Sample images below:

World Photography Day Greetings

Aug 19 is World Photography Day. A day commensurate this wonderful form of art. A day to remind all you photographers that our role is to create inspiring story telling images. ‘Create’ is the key word to remember out here… Creation is an ever evolving process and every moment in your journey as a photographer this evolution will keep helping you take a step forward as an artist. Keep creating & Keep inspiring!

Canon R6 Field Testing

In the first week of July I tested out the sample units of the highly awaited and newly announced Canon mirrorless system. The sample units given to me comprised the Canon R6, Canon RF 800mm f11, Canon RF 600mm f11 and the Canon RF 15-35 f2.8

My field testing location was the outskirts of Corbett National Park and an area around Delhi where I had been working with langur monkeys through the lockdown period. While I was quite kicked about using a mirrorless camera but my expectations with the two f11 prime lenses was quite low when I started working in the field.

The lenses were feather-weight and as I started a gruelling monsoon trek in the humid forest I was wondering that in a normal scenario I would have never carried by big primes and here I had a mini toy of a 800mm which is so simple to carry but would it perform to the best of its abilities being fixed at f11? That was the question which needed answers.

As hours and days passed by my confidence in these lenses started growing. Why? Apart from the weight factor the lenses were fast in catching on to focus. Remember this is the monsoon period in India and I didn’t expect to see large mammals. So my test subjects were mostly small Himalayan birds and the miniature world. I was amazed with the performance of these lenses as I worked with small subjects like caterpillars, spiders etc. The sharpness was totally acceptable and over the days I enjoyed tossing a 800mm while trekking up and down the saal forests.

Talking about the Canon R6 the camera is no doubt a technological marvel from Canon. Light weight, brilliant low light performance and the animal eye tracking worked throughout whether it was the tiny macro subjects in Corbett or the ever-agile langurs and their cute little babies.

So for all you photographers who have been wanting to scale up your focal lengths for your bird photography or even for specialised expeditions like snow leopards where this range is needed, feel free to go in for these lenses along with the Canon R6 combination. It is worth considering.

Here are some sample images and a couple of video reviews that summarise the field visit.

Shot using Canon R6 and Canon RF 15-35 f2.8
Shot using Canon R6 and Canon RF 800mm f11
Shot using Canon R6 and Canon RF 15-35 f2.8 (ISO 10000)
Shot using the animal eye tracking feature on Canon R6 and Canon RF 15-35 f2.8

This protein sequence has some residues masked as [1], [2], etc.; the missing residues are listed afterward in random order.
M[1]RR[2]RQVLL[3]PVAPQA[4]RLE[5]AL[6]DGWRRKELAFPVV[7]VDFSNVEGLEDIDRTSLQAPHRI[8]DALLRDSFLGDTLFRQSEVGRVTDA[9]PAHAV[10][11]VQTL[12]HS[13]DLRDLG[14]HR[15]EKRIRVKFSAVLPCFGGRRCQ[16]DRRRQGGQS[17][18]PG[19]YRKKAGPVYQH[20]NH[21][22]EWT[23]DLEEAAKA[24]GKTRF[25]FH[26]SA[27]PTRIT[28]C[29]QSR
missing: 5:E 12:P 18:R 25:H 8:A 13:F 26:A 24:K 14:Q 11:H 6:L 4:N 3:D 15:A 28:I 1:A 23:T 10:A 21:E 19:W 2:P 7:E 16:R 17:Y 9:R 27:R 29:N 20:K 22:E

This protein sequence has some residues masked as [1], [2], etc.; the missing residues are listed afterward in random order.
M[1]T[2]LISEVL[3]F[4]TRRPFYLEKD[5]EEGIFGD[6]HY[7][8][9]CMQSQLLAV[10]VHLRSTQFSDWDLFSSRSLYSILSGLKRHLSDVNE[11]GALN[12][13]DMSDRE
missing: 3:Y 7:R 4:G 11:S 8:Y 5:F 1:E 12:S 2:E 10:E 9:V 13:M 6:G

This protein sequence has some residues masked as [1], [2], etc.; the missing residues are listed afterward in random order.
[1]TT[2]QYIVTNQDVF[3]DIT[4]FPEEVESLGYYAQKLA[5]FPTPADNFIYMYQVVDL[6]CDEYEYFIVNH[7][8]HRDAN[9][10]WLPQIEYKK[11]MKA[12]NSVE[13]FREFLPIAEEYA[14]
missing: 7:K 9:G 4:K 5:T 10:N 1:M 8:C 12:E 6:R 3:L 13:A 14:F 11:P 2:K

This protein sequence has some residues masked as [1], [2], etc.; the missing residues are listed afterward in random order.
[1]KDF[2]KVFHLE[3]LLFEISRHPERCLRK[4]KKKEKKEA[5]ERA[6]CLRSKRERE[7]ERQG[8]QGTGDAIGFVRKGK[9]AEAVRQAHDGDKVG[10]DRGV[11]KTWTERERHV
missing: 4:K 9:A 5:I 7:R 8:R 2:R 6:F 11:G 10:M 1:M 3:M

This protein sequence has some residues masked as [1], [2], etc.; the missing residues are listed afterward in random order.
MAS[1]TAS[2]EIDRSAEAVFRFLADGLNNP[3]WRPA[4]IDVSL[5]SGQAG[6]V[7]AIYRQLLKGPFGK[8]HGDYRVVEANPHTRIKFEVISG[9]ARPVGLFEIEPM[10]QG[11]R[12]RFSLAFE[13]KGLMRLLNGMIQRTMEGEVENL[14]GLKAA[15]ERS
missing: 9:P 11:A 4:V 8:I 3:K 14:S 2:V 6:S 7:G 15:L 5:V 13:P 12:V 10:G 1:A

Shot at 1600mm and animal eye tracking –
Canon R6 and Canon RF 800mm f11 and the 2x RF converter
Shot at 1600mm and animal eye tracking –
Canon R6 and Canon RF 800mm f11 and the 2x RF converter
Shot at 1600mm and animal eye tracking –
Canon R6 and Canon RF 800mm f11 and the 2x RF converter

Corbett field test – video report
Animal Eye Tracking with langur monkeys

First Field Visit Post Lockdown

The world has changed in the past 4 months. For me as a field wildlife professional a lot has changed as this was the first time in nearly 2 decades that I kept away from active field photography such a long duration. As Indian national parks gradually come to terms with the COVID-19 tourism dynamics I visited Ranthambore National Park for a quick field visit. Life inside the forest was usual and life outside the forest was changed as it should have been. Sanitisation of safari vehicles, use of masks during safaris, sanitisation rules of lodges – these are some norms which we should be getting used to as India gears up for the post COVID-19 phase of wildlife tourism.

Here are some images are a short video that summarises the entire journey post the lockdown. It is not tough. Just take all precautions and you can keep that passion and hunger for outdoors alive!

Monsoons are here in Ranthambore and India…
Tiger life is usual in the park as the cats walk amidst the iconic ruins. A young female at Padam Talao
Did not expect to see T60’s shy cub. Was good to see that she is shaping up well after those drowning videos from last summer

Big Cats can make you smile

Spent some quality time compiling some video footage taken in the past many years in Masai Mara for my YouTube Channel

We all know most of the Big Cats are lazy. As a still photographer most of the footage I had was full of sleeping cats. So this was the best I could do. Have a look and subscribe to my YouTube channel for regular updates on wildlife and photography.

Some highly inspirational Big Cats

A lion that can give you some self-care tips

On the Panel – Episode 4 and 5

As the lockdown continues and the world strengthens the battle against COVID19 I continued my discussions with global photographers on various topics pertaining to wildlife photography. Over the years I have closely interacted with Federico Veronesi throughout my journeys in Kenya and understanding his work and approach to photography helped me to broaden my scope of work.

On the Panel was a great medium for me to get the message out to a larger audience as Federico explained how creativity plays a major role in working in locations which is always flooded with photographers. There is always a scope for an image if you think beyond the obvious.

I ended this series of On the Panel with an interaction with Graeme Purdy. where we discuss about remote shooting using camera buggies. Graeme shares his experience using this technology which helped him to conceptualise his unique book showcasing some intimate images of African wildlife.

On the Panel – Shivang Mehta in conversation with Federico Veronesi
On the Panel – Shivang Mehta in conversation with Graeme Purdy